Buried Review

So many films rely on their hook. A simple premise that makes you want to part with your hard-earned cash. Buried has an easy-enough-to-understand idea, but it’s not a terribly popular one. I doubt the general population were saying “you know what I want to see, Ryan Reynolds in a coffin for ninety minutes”, although those who saw The Proposal probably wanted this state to be permanent.

Paul Conroy (Ryan Reynolds) wakes up buried underground in a coffin after his truck convoy was ambushed in Iraq. He finds a cigarette lighter and a phone with him, and discovers he is being held to ransom and will suffocate if the American Embassy does not pay the kidnappers in time. In the whole film we only see what he sees. There are no shots of Government agents desperately scouring the area, or worried family members back home.

Paul is not a soldier, but a contractor, and we completely believe that we would do the same in his situation, although Buried sets these strict rules, and then begins to break them, resulting in the occasional cop-out moment.

The soundtrack, whilst able to pull heartstrings, takes you out of the moment, as does the opening credits and when a film works so hard to drag you into the coffin these little aspects throw you out, and the film has to work hard to bring you back. Our attention is maintained by interesting and varied camera shots, and Reynolds keeps you enthralled, often with only his voice in the dark.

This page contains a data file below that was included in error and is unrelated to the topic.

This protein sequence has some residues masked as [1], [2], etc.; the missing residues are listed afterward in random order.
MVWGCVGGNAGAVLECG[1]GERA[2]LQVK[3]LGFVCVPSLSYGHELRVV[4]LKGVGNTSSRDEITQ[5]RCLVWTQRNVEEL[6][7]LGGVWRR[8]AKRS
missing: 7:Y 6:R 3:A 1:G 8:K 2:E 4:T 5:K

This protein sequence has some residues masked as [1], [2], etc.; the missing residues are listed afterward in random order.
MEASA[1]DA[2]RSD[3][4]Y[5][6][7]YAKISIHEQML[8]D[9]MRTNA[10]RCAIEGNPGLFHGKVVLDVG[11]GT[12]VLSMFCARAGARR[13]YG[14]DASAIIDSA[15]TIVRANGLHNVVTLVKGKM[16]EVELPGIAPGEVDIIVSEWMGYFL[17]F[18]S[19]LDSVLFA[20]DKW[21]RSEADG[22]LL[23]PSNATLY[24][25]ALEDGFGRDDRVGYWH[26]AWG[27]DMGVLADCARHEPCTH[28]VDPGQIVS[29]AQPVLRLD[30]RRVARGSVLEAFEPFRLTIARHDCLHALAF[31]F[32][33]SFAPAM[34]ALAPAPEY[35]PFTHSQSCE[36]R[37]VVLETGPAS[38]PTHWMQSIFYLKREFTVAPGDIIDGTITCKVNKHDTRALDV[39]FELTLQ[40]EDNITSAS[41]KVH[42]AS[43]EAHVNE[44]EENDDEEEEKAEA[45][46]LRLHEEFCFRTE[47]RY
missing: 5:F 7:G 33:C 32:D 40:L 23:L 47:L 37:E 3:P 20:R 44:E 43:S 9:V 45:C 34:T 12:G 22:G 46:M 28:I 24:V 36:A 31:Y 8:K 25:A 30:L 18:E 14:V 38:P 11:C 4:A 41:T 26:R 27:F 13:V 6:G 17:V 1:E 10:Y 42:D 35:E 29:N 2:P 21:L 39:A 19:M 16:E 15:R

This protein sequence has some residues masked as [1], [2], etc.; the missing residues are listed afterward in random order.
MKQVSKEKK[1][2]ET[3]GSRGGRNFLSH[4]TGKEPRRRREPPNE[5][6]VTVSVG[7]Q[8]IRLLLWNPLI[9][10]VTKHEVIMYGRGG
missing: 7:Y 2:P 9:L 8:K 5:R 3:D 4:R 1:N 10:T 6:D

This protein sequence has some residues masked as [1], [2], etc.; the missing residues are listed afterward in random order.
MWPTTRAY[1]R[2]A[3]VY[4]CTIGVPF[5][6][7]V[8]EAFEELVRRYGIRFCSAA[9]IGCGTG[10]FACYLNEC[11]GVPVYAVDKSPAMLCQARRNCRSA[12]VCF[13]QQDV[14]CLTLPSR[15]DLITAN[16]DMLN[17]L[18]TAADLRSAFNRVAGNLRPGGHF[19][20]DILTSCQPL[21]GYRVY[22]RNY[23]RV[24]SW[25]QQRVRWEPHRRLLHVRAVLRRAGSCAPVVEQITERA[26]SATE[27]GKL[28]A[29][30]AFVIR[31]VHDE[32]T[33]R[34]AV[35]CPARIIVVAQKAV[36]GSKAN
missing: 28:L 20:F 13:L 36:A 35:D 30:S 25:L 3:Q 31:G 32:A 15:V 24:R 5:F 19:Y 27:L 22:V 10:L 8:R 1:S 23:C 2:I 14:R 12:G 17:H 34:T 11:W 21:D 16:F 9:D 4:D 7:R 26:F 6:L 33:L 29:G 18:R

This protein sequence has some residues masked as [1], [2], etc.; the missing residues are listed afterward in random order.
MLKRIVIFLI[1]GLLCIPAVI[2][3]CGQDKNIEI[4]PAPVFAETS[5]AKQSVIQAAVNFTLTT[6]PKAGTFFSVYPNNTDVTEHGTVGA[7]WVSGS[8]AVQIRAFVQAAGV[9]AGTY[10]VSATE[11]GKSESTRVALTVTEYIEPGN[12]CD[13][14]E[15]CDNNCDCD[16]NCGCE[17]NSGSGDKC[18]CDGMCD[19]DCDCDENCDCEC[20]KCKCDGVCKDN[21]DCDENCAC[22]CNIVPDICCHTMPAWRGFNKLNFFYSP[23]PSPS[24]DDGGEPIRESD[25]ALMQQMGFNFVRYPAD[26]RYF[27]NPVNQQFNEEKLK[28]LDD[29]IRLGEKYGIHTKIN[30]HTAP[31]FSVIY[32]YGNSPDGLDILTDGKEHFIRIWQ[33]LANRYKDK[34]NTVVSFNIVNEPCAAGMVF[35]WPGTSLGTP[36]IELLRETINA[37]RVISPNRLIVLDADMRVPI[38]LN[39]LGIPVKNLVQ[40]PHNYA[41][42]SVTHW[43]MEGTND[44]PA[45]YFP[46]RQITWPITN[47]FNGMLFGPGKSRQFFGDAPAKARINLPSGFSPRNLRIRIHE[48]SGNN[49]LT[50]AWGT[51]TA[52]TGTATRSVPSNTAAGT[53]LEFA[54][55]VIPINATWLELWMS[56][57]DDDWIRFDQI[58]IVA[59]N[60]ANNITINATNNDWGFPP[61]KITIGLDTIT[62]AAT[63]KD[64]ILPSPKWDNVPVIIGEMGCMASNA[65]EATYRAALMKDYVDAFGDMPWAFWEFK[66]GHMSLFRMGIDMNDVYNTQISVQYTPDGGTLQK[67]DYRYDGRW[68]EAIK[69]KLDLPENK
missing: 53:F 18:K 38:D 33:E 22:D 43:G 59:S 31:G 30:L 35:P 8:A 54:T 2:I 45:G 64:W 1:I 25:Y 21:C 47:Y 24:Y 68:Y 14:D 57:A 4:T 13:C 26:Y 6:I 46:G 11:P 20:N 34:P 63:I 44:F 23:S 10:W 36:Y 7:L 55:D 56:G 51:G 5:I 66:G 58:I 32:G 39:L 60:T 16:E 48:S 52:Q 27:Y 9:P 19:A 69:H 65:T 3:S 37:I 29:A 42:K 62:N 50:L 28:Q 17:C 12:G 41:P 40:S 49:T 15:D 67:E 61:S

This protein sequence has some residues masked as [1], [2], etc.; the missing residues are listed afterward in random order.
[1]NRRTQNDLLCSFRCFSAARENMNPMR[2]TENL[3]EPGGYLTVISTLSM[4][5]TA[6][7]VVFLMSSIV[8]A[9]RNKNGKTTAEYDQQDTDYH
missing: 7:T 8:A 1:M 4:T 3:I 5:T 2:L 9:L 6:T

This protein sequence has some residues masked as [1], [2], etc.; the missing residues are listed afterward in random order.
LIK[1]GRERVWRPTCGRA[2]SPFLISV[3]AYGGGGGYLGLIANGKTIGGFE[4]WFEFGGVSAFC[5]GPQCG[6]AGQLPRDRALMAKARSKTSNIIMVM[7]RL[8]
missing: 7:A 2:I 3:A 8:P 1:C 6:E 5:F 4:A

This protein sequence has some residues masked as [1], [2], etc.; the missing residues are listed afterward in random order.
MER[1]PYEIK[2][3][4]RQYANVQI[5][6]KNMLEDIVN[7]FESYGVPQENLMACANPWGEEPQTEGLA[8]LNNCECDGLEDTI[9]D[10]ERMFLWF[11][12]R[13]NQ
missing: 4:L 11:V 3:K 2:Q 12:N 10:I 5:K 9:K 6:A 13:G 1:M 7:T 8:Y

It is a fascinating film, and is worth seeing if only to view something completely fresh and unique. It’s probably the best Iraq War film I’ve seen, despite the war having no direct relation to the plot. Make sure you go into the film knowing as little as possible, and punch anyone who gives away spoilers in the face.

Thanks to Palace Nova, who have given our film reviewers over the year free passes and access to media screenings. This section would be far more expensive without them!